Zahawi: Cost-of-living support needed into 2023 to ‘send clear message’ to Putin

·3-min read

Cost-of-living support from the Government will need to extend into 2023 to help defeat the tactics used by Vladimir Putin, according to the Chancellor.

Nadhim Zahawi said such an approach is needed to send a “very clear message” to the Russian president that his strategy of weaponising gas supplies is not going to work.

Mr Zahawi said the Treasury was preparing new financial support options for the incoming prime minister, including for households not in receipt of benefits and small businesses being rocked by the spike in energy prices.

Regulator Ofgem has confirmed the energy price cap will rise by 80%, which will mean the average household’s yearly bill will go from £1,971 to £3,549 from October.

Businesses, whose bills are not subject to the price cap, are seeing rates rise even higher.

Speaking at a Policy Exchange event in London, Mr Zahawi said of forthcoming support: “You target the help, we need to target those families, those households, who literally have no headroom at all.

“Now, the £37 billion that we are midway through delivering will help so that everyone getting £400 off their energy bills will deal with about 50% of the new energy price cap rise between October and December, but that only delivers between October and December, we need to look at January and then beyond that.

“Why? Because I think we need to send a very clear message to Mr Putin that this strategy is not going to work, that we are going to be resilient, we’re going to put help into households and to businesses so the targeting, I think, is the right approach.”

He also acknowledged there are “no easy options” given the “headwinds” facing the UK, adding: “I think the challenge, as I see it, is … whatever we do has to be operationally deliverable.

“There are some lessons that we’ve learned from the pandemic response. So, on SMEs we’ve got some levers available to us that have worked incredibly well and worked efficiently in terms of getting that help in the short term.

“Then the medium and longer term, so for next winter, for example, I’m already working on these voluntary CFDs (contract for differences) which will help with cushioning some of that shock and, of course, returning to growth is something that we need to focus on.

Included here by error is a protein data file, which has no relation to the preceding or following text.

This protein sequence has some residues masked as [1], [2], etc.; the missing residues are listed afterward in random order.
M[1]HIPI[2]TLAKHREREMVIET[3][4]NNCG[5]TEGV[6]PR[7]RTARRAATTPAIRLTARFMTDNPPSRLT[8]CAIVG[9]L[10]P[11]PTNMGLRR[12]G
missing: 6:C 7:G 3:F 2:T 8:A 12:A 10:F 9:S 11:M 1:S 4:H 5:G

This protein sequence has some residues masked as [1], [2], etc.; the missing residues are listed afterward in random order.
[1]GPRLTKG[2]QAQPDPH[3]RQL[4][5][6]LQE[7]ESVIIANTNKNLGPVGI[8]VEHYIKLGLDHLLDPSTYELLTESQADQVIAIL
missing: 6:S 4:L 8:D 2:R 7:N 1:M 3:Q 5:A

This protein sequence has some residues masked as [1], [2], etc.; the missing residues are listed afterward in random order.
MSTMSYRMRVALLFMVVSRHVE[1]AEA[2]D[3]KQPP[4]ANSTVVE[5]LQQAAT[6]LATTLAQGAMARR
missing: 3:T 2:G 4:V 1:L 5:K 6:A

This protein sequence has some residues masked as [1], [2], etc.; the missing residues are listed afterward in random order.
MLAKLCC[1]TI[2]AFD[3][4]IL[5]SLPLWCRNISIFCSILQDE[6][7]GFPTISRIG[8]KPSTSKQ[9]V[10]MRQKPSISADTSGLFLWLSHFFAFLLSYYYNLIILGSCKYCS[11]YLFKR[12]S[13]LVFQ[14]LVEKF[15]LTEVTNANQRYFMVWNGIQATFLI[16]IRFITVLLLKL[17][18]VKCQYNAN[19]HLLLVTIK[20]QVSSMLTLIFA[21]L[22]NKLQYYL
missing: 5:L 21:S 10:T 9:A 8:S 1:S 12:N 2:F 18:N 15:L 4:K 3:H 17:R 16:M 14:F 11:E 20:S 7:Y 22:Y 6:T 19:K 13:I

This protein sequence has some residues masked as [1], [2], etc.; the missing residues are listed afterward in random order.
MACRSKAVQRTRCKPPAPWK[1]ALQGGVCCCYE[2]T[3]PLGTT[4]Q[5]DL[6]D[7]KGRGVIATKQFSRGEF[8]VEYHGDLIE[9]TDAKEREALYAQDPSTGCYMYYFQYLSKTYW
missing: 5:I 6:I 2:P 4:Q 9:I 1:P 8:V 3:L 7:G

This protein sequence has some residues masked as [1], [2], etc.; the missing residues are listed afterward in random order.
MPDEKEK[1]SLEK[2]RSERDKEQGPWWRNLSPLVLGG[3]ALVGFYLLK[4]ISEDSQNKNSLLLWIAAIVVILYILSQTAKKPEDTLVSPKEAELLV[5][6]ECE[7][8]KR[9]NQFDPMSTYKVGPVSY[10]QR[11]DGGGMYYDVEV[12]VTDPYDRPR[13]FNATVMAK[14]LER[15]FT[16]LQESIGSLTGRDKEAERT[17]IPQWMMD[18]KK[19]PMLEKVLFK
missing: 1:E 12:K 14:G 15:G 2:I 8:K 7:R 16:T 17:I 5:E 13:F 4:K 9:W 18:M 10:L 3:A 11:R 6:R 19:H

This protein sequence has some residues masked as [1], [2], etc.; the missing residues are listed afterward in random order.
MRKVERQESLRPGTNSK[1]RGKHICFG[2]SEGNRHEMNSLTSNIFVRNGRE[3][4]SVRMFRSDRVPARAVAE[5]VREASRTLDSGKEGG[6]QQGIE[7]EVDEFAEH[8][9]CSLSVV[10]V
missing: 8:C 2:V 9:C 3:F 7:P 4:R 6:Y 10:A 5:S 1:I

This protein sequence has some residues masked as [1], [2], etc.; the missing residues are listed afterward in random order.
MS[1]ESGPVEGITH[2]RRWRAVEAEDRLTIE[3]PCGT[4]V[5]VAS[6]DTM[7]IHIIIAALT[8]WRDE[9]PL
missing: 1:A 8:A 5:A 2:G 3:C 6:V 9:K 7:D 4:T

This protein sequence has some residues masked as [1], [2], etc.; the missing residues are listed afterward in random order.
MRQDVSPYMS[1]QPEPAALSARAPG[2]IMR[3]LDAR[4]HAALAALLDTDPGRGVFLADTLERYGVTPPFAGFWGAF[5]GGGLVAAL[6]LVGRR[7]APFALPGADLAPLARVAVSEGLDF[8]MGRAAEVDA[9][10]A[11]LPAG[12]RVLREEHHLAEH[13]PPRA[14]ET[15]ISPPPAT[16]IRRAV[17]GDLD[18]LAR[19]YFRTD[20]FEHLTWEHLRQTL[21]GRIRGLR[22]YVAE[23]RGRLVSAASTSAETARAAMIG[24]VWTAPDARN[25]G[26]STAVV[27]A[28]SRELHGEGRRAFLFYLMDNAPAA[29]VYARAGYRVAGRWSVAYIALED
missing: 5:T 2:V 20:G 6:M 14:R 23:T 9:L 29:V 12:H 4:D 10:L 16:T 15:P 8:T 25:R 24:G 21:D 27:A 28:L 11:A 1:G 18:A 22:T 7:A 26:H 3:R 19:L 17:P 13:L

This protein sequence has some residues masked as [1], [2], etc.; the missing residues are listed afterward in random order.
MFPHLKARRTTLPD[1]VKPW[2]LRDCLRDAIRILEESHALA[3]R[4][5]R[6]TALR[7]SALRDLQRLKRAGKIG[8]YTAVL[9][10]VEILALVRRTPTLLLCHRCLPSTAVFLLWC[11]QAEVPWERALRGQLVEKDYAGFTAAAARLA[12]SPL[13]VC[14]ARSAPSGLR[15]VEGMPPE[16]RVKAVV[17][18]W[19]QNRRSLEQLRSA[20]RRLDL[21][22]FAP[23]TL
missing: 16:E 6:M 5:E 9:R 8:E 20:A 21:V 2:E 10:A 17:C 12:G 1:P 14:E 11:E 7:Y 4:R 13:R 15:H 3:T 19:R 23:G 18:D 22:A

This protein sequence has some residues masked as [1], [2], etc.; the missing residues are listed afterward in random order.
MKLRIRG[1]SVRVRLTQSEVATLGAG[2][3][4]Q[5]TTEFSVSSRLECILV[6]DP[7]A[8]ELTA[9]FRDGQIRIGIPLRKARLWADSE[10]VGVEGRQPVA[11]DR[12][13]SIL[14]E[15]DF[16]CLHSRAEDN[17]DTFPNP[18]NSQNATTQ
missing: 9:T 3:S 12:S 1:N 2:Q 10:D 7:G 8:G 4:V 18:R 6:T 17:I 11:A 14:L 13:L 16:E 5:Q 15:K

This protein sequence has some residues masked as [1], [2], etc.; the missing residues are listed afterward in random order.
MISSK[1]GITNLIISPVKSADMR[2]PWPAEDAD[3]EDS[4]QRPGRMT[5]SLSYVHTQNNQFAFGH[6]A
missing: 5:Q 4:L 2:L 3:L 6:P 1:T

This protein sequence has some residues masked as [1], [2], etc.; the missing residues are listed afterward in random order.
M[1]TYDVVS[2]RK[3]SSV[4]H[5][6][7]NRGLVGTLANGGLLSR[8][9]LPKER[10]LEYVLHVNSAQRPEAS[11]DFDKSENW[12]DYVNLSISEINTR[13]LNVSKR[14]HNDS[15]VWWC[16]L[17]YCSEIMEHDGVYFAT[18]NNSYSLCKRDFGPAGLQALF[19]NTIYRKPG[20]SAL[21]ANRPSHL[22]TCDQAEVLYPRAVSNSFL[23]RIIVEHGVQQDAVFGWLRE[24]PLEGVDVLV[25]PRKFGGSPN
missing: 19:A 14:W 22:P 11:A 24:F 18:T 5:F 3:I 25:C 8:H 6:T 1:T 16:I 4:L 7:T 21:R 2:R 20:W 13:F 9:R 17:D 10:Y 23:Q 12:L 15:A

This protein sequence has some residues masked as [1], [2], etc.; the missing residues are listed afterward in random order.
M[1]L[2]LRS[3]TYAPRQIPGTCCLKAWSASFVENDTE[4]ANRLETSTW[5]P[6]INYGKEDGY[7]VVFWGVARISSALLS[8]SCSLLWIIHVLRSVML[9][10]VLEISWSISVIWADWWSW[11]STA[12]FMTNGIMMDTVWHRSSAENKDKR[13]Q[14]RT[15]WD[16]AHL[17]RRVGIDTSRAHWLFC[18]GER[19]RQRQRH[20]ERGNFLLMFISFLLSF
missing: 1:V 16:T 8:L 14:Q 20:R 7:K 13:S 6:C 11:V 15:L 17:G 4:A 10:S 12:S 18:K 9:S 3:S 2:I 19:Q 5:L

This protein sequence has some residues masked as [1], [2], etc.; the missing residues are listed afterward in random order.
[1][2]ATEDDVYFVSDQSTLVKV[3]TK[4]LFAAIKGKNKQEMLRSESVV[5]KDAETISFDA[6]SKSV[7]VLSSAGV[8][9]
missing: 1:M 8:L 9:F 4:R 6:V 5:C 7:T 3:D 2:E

Conservative leadership bid
Chancellor Nadhim Zahawi with Andy Haldane, chief executive of the Royal Society of Arts, speaking during an event titled What Do We Want From The Next Prime Minister?, at the Policy Exchange (Aaron Chown/PA)

“All of that has to mean that we really come together and not – if you look at pay settlements – to chase inflation.

“I know everybody is worried, everyone is concerned, more so if you are a senior teacher or a senior nurse on £45,000; I spoke about this the other day – you may not be on benefits, on UC (Universal Credit) but you still need that help, and so I’m looking at all those options of how we help people weather the storm and send a clear a message to Putin that this is not going to work.”

On businesses, he said: “I think the long-term scarring effect on the economy if we allowed perfectly viable small businesses to go under because of the energy price shock that we are encountering would be a mistake.

“That is why we are preparing options for the incoming prime minister to hit the ground running to make sure we deliver not just for households but for businesses as well.”

The winner of the Conservative leadership contest will be announced on Monday, with Boris Johnson set to tender his resignation to the Queen at Balmoral on Tuesday before his replacement steps up.